By Adam Pinsker
Channel 2 News
10:27 PM AKDT, August 22, 2012
70 years after the Japanese invaded Attu Island on the Aleutian chain, a permanent memorial has been dedicated.
The memorial honors nearly 500 Attu villagers taken prisoner by the Japanese and the GI's that helped repel the Japanese a year later.
Director of the Alaska Veterans Museum Suellyn Novak spent the past couple years working on establishing the new monument.
"The battle of Attu was the second most costliest battle in the pacific, as far as the percentage of casualties from the percentage of troops involved,” said Novak. “It was second only to Iwo Jima."
In June of 1942, the Japanese Army invaded this small island hundreds of miles from Tokyo.
Capturing 500 Attu villagers, people who trace their roots back 9,000 years. They were sent to Japanese POW camps for almost three years where half of them died.
In 1943, a detachment of US troops landed on Attu to drive the Japanese from the island.
"I fought for about 4 days, I got shot in the back of the knee,” said Greg Nova. “I don't know how long I laid there, but I couldn't tell if it was midnight or noon."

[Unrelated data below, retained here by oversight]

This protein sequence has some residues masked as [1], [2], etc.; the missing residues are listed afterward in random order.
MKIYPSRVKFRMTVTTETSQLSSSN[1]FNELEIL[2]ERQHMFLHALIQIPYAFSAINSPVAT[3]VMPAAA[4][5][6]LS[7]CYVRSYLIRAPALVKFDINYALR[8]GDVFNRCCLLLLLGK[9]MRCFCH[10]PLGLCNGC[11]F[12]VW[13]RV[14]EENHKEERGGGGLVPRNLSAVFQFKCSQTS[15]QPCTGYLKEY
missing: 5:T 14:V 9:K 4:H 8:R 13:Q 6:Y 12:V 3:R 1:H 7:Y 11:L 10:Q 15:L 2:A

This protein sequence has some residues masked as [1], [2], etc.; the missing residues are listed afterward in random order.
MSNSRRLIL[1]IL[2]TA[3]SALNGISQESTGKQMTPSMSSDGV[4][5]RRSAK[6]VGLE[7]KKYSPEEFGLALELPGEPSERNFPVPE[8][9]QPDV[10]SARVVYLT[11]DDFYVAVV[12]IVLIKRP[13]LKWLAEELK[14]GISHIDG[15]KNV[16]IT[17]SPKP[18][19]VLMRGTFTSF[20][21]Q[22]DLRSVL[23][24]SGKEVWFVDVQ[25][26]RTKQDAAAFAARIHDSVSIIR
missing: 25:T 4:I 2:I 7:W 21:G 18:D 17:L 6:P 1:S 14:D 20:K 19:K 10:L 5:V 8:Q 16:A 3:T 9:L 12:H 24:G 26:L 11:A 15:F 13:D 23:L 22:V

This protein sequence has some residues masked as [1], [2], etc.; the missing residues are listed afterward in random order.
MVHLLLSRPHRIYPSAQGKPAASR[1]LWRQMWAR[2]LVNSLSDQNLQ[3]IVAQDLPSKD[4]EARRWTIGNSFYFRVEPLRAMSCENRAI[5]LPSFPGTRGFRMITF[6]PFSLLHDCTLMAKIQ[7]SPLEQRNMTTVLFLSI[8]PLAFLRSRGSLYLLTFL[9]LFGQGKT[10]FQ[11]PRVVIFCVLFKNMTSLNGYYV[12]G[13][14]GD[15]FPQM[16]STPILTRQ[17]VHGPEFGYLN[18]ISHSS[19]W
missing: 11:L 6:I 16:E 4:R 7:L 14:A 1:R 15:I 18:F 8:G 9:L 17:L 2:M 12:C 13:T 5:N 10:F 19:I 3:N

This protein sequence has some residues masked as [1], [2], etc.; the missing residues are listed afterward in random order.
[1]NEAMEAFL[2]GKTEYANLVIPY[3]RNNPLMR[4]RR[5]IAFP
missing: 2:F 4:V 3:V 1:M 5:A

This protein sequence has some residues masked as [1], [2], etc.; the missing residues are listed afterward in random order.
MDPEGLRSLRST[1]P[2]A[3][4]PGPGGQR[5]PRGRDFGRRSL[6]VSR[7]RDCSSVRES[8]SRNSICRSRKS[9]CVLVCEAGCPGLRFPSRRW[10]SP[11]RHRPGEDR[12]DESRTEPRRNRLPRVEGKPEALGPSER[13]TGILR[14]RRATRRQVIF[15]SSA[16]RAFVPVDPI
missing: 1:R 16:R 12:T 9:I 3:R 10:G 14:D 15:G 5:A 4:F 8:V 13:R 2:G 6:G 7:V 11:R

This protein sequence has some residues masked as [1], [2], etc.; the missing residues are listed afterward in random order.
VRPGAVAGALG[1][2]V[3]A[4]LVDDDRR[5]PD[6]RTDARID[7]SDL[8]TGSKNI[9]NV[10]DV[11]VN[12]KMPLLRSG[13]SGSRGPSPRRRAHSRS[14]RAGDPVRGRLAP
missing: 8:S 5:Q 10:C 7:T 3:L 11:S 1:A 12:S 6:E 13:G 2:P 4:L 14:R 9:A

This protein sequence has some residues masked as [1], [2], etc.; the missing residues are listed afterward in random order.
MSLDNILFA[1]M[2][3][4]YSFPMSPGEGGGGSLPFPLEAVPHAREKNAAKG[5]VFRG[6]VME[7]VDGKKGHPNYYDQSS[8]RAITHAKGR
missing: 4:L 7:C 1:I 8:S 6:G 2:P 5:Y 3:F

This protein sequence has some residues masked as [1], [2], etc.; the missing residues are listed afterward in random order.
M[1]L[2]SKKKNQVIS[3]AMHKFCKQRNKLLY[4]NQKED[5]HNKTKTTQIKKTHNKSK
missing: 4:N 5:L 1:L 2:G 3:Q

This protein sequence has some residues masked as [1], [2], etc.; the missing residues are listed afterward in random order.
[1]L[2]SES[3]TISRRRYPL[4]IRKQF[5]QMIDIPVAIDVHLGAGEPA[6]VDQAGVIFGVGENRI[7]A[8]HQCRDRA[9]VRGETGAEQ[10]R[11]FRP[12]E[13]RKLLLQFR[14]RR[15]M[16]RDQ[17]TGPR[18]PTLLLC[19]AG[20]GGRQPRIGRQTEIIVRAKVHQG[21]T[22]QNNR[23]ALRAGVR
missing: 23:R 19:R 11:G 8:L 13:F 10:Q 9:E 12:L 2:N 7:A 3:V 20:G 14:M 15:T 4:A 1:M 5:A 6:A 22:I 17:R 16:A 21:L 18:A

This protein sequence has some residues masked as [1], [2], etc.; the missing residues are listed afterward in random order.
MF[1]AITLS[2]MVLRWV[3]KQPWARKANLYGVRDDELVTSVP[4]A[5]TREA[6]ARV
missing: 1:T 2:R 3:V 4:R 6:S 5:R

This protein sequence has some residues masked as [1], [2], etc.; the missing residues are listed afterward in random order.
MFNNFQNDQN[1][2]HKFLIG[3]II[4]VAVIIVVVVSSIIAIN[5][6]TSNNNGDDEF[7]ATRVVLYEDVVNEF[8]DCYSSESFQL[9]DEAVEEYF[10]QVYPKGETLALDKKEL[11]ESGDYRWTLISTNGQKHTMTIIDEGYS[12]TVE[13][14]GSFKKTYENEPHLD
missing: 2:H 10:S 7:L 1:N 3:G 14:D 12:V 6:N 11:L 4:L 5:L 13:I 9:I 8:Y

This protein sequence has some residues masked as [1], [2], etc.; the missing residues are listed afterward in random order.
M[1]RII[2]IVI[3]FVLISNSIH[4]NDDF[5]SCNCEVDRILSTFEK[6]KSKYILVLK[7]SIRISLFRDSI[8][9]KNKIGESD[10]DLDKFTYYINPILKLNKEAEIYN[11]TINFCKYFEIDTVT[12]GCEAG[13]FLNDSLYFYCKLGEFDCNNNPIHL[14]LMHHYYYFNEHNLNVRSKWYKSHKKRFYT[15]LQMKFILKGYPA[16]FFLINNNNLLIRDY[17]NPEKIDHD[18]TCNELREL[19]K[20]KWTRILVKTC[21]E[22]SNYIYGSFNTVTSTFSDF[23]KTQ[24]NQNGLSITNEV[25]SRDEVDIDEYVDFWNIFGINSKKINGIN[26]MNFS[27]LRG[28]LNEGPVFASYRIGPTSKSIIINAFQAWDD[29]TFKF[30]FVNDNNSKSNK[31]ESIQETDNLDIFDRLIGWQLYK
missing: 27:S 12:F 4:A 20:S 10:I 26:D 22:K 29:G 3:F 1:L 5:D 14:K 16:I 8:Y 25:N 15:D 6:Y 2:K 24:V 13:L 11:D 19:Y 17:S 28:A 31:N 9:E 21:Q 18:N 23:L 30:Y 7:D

Many of Nova's fellow soldiers weren't lucky enough to survive. Just three months before the mission, they trained in the Mojave Desert and were ill equipped to handle the Alaskan climate.
"I think it was 580 something that died,” he said. “Most of them did not die from gunshots they died from frostbite."
The surviving Aleuts never returned to the island after the war, but their sacrifice hasn't been forgotten.
"The museum's motto is they shall not be forgotten," adds Novak. "Well, that also applies to those villagers because they didn't wear a uniform, but they were certainly prisoners of war three years."
Novak says the back breaking work it took to replace the old memorial with a new one is the least she can do to honor the memories of those whose lives were forever changed on this island seven decades ago.
The new copper memorial is worth about $12,000 and that's not including the other materials and tools used to assemble it. Novak says the new marker should hold up well under the harsh weather conditions.
Email Adam Pinkser
Copyright © 2013, KTUU-TV